Mayor could scrap DOE building permit fees for after school programs

A game of after school soccer at Park of the Americas between 103rd and 104th street near 41st Ave. in North Corona, Queens, Tuesday, April 21, 2015.

The City might do away with a pricey fee for after-school programs using Department of Education buildings. 

De Blasio said he would consider scrapping the charge during an interview on WNYC’s “The Brian Lehrer Show,” after a Park Slope woman working to set up an after school program at P.S. 38 The Pacific School in Boerum Hill, Brooklyn called in to ask how much the City planned to charge after school programs to use DOE facilities. 

“Is it still going to be exorbitantly high?” the woman, whose first name is Christine, asked. “It’s simply untenable,” Christine claimed that one Brooklyn public school received a bill of $ 259,000 on Thursday for their after-school program. 

After-school programming overseen by the New York City Department of Youth and Community services do not have to pay to use DOE buildings. But outside providers, such as Trail Blazers, a nonprofit organization that runs between six to 10 after-school programs in Brooklyn every year, are normally given a bill for using DOE space. 

Prior to the pandemic, the organization was billed about $8,000 a year to run its programs in DOE schools, according to Executive Director of Trail Blazers Riel Peerbooms. But last year, the DOE tripled the price of extended use fees for outside after-school program providers sticking Trail Blazers with a bill of $24,000. 

The price hike was largely due to increased cleaning efforts at public schools during the pandemic, according to the DOE. In the fall, cleaning costs are expected to go down due to increased knowledge about how the virus spreads and the decreasing number of new cases across the five boroughs. 

On Wednesday, the New York City Department of Health and Mental Hygiene reported a COVID-19 positivity rate of 0.69% based on a seven-day rolling average and reported 231 confirmed and potential cases of the virus on Friday.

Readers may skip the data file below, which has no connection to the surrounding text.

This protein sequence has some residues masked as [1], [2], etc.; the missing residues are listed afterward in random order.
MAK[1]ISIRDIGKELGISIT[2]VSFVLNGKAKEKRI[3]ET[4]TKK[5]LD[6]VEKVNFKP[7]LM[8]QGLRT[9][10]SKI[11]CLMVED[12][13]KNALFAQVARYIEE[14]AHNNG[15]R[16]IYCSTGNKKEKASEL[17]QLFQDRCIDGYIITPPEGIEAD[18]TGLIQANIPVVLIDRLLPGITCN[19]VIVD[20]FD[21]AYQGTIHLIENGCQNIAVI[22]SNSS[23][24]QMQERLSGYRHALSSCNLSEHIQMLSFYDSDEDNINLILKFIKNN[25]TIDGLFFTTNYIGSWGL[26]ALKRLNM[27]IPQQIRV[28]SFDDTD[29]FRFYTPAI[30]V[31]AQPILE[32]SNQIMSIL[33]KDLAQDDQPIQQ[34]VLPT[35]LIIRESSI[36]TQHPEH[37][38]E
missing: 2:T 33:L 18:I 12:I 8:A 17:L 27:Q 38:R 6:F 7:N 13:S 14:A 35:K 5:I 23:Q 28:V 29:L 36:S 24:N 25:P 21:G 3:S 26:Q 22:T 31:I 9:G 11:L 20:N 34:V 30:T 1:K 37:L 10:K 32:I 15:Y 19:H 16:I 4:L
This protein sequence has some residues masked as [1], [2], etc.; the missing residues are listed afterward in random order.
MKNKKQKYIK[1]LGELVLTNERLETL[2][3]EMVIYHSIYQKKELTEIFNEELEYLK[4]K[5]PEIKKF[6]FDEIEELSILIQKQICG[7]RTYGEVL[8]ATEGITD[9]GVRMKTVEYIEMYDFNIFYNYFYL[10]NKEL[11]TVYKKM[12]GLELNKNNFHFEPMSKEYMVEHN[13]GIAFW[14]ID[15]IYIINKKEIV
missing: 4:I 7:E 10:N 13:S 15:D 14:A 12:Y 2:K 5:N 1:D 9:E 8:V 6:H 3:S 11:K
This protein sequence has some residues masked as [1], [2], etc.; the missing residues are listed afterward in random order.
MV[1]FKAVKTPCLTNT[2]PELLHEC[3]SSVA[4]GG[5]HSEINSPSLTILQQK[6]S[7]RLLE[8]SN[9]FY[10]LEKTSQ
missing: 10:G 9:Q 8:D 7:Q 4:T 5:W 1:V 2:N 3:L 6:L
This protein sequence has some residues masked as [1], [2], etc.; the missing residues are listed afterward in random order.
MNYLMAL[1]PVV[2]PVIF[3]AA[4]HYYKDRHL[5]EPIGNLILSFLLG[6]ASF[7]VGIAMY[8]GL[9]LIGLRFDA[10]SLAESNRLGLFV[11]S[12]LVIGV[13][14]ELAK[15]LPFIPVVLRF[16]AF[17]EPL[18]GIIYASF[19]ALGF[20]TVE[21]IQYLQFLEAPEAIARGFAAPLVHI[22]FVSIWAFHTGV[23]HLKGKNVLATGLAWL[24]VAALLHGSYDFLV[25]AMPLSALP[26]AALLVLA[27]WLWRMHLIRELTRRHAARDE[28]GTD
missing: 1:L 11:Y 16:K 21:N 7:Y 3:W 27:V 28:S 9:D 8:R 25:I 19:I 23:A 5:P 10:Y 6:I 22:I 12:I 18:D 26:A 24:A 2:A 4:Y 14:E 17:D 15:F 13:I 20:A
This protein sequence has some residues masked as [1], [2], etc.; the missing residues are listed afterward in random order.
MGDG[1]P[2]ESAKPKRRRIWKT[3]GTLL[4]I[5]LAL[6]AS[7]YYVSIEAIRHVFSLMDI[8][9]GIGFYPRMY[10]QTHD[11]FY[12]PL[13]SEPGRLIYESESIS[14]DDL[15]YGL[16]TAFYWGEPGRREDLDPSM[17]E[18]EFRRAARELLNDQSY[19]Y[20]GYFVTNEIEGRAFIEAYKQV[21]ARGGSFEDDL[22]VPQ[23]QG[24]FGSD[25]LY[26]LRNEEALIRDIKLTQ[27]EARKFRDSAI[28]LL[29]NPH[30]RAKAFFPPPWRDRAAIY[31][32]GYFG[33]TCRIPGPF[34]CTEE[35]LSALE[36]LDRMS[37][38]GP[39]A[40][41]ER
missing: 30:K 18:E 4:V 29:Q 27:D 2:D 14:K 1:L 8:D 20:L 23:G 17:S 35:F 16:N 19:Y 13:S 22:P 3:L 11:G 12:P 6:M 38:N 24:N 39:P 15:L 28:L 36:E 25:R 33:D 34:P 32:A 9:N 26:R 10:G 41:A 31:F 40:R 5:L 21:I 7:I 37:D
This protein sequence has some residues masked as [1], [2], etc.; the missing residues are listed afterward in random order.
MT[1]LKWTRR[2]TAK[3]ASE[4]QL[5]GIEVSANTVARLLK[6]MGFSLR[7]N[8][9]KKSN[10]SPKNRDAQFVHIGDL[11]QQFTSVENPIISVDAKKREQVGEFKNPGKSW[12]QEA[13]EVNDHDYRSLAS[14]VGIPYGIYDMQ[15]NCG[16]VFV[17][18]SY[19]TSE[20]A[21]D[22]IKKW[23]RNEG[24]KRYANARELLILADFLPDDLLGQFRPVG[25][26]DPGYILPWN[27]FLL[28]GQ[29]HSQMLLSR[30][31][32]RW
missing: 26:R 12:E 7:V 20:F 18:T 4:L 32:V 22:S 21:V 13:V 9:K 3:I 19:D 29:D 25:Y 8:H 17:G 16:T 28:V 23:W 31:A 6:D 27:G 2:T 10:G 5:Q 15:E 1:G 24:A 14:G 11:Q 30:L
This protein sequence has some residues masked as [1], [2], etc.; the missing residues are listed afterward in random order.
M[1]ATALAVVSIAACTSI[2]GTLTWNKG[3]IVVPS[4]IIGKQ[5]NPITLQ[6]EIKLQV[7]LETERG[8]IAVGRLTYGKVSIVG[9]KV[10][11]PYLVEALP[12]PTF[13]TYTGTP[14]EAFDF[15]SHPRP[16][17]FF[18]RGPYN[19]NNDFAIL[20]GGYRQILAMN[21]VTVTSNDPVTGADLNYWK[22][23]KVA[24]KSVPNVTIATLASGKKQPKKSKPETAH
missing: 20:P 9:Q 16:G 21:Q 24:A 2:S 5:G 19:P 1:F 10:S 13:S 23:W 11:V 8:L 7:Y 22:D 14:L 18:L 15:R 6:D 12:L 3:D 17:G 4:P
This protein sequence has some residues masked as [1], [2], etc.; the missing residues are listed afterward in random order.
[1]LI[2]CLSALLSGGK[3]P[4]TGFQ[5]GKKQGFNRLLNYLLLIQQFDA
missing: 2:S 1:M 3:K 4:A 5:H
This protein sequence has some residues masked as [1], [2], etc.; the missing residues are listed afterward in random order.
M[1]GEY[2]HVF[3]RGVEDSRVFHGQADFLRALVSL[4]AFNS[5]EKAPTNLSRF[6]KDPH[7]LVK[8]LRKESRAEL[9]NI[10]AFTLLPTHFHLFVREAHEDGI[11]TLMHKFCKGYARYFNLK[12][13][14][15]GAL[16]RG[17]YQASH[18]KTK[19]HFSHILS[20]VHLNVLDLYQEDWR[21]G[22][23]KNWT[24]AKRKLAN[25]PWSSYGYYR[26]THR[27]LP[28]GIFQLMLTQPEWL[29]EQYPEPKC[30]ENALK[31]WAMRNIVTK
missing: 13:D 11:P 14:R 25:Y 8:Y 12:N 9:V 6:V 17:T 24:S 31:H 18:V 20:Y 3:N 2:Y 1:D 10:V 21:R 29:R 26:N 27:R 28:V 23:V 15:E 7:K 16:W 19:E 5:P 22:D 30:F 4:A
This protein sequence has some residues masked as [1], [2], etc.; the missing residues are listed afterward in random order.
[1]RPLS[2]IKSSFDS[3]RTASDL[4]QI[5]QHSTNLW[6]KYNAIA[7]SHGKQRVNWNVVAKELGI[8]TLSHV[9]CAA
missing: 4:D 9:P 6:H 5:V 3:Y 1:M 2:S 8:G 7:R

Despite the decreasing number of infections, de Blasio assured New York public school families there will still be a  “substantial amount of cleaning” in schools this fall but “not the same as before” this fall in order to keep students and teachers safe. 

The caller then urged the mayor to encourage the DOE to waive the fee altogether regardless of who is running the after-school programming. “We simply can’t have parent’s going back to work full time in office buildings and getting the city back to normal if we don’t have childcare in after-school programs for our families,” she said. 

De Blasio promised to look into waiving the fee. ” I can see an argument for that I could also see some problems from that, let me see what we can do,” de Blasio added. 

Some after-school providers are growing increasingly impatient with the City’s lack of clarity on the status of the fees. A group of 10 after-school program providers sent a letter to the mayor as well as Schools Chancellor Meisha Ross Porter urging officials to stop charging after-school providers to use DOE buildings before 6:00 p.m.

“Prior to the pandemic, DOE practice was to not charge nonprofit after-school providers for permits for programs until 6:00 p.m. The agreement on this practice dates back to at least the Dinkins administration and was implemented in an effort to provide after-school programs for the families of New York City,” the letter reads. “If the DOE does not immediately resume this practice, program providers will have no choice but to pass these costs on to families, who are ill-positioned to absorb such a burden, or to cancel programs entirely.”

Peerbooms, who is also one of the letter’s co-signers, also believes removing the permit fees is essential to New York City’s full reopening given how many parents use after-school programs as a form of daycare for their children. 

“If there is any hope to return to normal that the after-school programming system has to fire on all cylinders,” Peerbooms said. 

In response to questions from amNewYork Metro on the status of the fees, DOE spokesperson Nathaniel Styer said, “providing all of our students with enriching programming during and after school is a critical part of full opening this fall, and we are evaluating fees based on updated CDC guidance related to cleaning and disinfecting and will soon share updates with schools.”  

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